It’s the time of the year when we get away. The schools have broken up and between starting this blog and finishing it, I packed numerous bags and backpacks, got everyone to the airport, checked in and made it to the plane, flew 1500 miles, and started our holiday. One of the things I found myself packing was antibacterial gel, something we have in the house but never use. I’m not even sure why I brought it. Some combination of a vague suspicion about airports and memories of catastrophic camping holidays when one of the children has picked up a bug I think. We’re taught from an early age that bugs are dangerous, and foreign bugs are more dangerous still. But is this helpful? What are the advantages and disadvantages of this kind of hygienic nationalism?
Historians, sociologists and anthropologists of science have long tried to encourage reflection on the ‘military metaphors’ which frame infection at the level of the individual as invasion by ‘foreign’ bodies. Susan Sontag’s work is well known, but Emily Martin’s work on immunology is also still fascinating [I’m not sure how much this kind of thinking was possible before the 19th century with the development of microbiology, nor how much it has changed since. Nancy Tome’s work on the history of germs and ‘germ panics’ showed how some of these ideas became established as part of everyday routines designed to avoid bodily contact with external threats or remove them from the skin through rituals like hand-washing after using the toilet. But foreign travel has always been seen as risky, and fears of foreign infection get rehearsed every time we have a scare about a ‘new’ threatening virus – Zika is just the latest example.
In a highly global and networked world, infection in one country can create legitimate fear in another. One of the difficulties for public health is then how far to tap into those fears in seeking to promote health at home and create realistic messages about the risks. With Zika there have been attempts to dampen public concern. Athletes travelling to Rio have been said to be at low risk for example, and only pregnant women have been warned against travel to Brazil.
Some of this can feel rather uncomfortable for the ways in which we focus on ‘risks’ to us, forgetting about those already facing viruses and bacteria in their own environment. This point was made by one of the athletes travelling to Rio. Megan Kalmoe, an American rower, complained this week in the Guardian of a ‘troll component’ to the Olympic coverage, which she said was dominated by ‘outrage and disgust, disappointment and disapproval of the conditions that short-term visitors like athletes and spectators will be forced to endure for all of two weeks’ without thinking of those who ‘live their whole lives in Rio and don’t complain’. As someone competing in the sea, she said she was well aware of issues around water quality but asked that ‘everyone who is fixated on shit in the water: stop’!
While well-intentioned, this reminder to ‘check your privilege’ is still somewhat focussed on the dangerous bugs as located in Rio, becoming a risk for people who enter the city or its waters. This narrative feels problematic given the history of colonial conquest in South America. I had the same reaction to seeing the latest EU ‘patient stories’ videos warning about the dangers of bacterial infections resistant to antibiotics, two out of three of which show EU citizens talking to camera about their close calls with resistant bacteria acquired while travelling for work or pleasure. These, perhaps inadvertently, make travel risky, but of course infection travels too and we have plenty in the EU. There are now said to have been almost 200 cases of Zika identified in Spain. We have also grown our own ‘superbugs’ and E.Coli still kills in the UK.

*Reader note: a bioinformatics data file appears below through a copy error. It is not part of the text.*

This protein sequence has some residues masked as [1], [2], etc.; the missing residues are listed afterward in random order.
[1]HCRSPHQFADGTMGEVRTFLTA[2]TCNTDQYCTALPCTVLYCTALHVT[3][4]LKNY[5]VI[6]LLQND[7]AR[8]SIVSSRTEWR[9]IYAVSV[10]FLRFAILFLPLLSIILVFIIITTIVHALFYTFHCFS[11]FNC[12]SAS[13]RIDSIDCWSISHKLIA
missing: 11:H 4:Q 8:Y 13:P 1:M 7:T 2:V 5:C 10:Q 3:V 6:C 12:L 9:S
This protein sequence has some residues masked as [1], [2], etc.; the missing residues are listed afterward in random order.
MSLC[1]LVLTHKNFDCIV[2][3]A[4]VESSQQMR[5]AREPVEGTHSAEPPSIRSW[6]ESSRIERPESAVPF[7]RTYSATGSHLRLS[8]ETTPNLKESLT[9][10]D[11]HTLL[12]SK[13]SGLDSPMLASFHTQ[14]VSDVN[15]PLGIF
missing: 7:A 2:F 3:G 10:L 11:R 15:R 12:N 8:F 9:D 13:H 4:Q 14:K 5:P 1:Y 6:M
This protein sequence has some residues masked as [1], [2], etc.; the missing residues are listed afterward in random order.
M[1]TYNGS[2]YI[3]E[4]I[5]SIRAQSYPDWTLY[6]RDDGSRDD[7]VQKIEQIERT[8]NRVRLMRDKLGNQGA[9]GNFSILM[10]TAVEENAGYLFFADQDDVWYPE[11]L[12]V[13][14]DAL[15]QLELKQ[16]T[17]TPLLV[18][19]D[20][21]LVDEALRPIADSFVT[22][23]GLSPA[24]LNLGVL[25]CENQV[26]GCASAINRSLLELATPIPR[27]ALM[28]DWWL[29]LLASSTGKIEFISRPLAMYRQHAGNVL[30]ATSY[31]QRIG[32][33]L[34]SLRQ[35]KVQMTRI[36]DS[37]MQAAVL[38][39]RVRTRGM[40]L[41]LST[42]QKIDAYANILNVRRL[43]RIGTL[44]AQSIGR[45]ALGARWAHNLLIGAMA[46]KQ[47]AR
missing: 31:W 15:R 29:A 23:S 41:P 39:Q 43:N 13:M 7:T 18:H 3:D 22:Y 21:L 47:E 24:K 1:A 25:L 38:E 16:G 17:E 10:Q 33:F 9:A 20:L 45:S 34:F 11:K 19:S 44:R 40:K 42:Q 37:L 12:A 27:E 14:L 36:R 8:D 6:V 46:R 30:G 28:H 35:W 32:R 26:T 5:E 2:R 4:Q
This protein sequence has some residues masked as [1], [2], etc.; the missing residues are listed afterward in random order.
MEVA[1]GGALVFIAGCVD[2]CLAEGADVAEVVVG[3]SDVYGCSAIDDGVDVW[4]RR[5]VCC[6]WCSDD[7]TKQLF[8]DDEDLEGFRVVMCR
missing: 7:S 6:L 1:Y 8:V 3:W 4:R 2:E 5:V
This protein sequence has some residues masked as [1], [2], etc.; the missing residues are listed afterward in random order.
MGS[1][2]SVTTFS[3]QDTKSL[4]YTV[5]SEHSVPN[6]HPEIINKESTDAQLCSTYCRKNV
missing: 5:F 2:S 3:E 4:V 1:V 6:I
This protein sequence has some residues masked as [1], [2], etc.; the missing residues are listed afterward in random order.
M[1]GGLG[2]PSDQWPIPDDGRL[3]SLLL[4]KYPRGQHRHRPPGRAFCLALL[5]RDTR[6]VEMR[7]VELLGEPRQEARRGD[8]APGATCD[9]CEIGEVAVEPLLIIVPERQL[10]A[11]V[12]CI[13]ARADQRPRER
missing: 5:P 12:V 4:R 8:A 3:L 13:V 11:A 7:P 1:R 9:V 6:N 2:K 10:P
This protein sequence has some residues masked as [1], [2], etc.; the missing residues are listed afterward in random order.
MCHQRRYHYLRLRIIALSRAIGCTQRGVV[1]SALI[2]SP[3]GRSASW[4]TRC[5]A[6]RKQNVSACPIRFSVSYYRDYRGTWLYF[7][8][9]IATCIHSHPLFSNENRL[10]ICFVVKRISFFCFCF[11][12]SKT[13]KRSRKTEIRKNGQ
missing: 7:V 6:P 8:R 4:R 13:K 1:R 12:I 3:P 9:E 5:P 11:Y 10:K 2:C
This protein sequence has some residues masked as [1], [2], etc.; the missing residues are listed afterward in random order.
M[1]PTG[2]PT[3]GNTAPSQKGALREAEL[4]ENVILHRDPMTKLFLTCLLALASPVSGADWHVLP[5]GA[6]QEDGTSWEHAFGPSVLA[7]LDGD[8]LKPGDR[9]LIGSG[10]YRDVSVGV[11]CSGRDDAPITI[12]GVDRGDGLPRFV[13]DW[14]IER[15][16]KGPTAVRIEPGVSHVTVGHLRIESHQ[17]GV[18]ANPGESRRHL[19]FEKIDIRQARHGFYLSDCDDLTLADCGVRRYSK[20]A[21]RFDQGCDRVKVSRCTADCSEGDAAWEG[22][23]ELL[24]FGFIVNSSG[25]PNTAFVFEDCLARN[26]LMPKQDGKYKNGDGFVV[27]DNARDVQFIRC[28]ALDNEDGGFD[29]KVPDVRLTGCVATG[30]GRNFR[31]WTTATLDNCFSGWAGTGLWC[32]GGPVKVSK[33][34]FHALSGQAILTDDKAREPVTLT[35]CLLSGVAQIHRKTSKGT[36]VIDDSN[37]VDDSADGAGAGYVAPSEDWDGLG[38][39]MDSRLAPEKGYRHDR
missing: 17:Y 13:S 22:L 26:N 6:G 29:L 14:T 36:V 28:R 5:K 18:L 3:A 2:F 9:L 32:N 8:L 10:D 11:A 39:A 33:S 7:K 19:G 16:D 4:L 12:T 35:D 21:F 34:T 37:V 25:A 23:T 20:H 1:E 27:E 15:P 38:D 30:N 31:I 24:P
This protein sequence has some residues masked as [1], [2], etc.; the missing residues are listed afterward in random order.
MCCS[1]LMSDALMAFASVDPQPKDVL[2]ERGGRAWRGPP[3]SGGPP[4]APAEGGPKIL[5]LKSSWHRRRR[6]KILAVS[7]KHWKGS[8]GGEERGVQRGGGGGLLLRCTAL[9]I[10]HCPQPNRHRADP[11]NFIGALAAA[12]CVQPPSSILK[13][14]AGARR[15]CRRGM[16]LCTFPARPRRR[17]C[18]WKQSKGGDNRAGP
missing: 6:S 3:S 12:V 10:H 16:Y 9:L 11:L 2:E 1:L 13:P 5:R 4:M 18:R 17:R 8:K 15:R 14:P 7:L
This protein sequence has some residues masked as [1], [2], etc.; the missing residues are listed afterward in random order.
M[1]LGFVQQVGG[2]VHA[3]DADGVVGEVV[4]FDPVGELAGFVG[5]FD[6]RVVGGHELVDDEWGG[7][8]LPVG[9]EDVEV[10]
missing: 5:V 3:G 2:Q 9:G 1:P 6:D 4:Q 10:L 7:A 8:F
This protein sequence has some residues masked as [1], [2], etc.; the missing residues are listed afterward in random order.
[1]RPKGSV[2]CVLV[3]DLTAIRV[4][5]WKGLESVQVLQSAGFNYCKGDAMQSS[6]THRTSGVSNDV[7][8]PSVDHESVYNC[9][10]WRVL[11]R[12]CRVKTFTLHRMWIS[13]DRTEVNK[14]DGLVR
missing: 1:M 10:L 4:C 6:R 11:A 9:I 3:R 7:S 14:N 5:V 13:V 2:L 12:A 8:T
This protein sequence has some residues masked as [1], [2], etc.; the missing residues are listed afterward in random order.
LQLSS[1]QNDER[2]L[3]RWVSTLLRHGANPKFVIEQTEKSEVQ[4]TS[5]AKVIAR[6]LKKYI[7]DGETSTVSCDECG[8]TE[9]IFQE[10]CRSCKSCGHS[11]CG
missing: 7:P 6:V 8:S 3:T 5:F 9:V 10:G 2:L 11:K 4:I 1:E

Beyond the microbial xenophobia of these issues as risks to ‘them’ and ‘us’ – or bugs located ‘there’ or ‘here’ – media narratives seem to miss something more by returning again and again to stories of ‘nasty bugs as foreign threats’. We also live alongside numerous bacteria, many of which are useful or as least harmless. The marketing of probiotic functional foods tries to build the image of ‘good bacteria’ but mainly to sell products designed to ‘boost’ or reintroduce them for a price (as described by Nerlich and Koteyko). The very distinction between ‘good’ and ‘bad’ may be misleading. The dangers of bacteria encountered abroad are partly because they are ‘new to us’. De Laet and Mol’s classic paper on Zimbabwean water pumps observed that though international standards for water quality rested on hard lines between safe and risky levels of E.Coli, local communities appeared to ‘harmonise’ with local levels of E.Coli.
While stories about microbes can help encourage behaviour that keeps us safe, they can also feed suspicion of ‘foreigners’ and narrow views of bacteria as threat. We’ve a track at the EASST conference this summer asking people to think about microbes as more than antagonists, to consider ways in which they may be framed or experienced as ‘servants or companions’ and explore the multiple entanglements of humans, animals and bacteria in different locations. Thinking of microbes as close companions, exploring our co-living arrangements, may help develop new imaginaries for living with infectious disease and the real threat of anti-microbial resistance.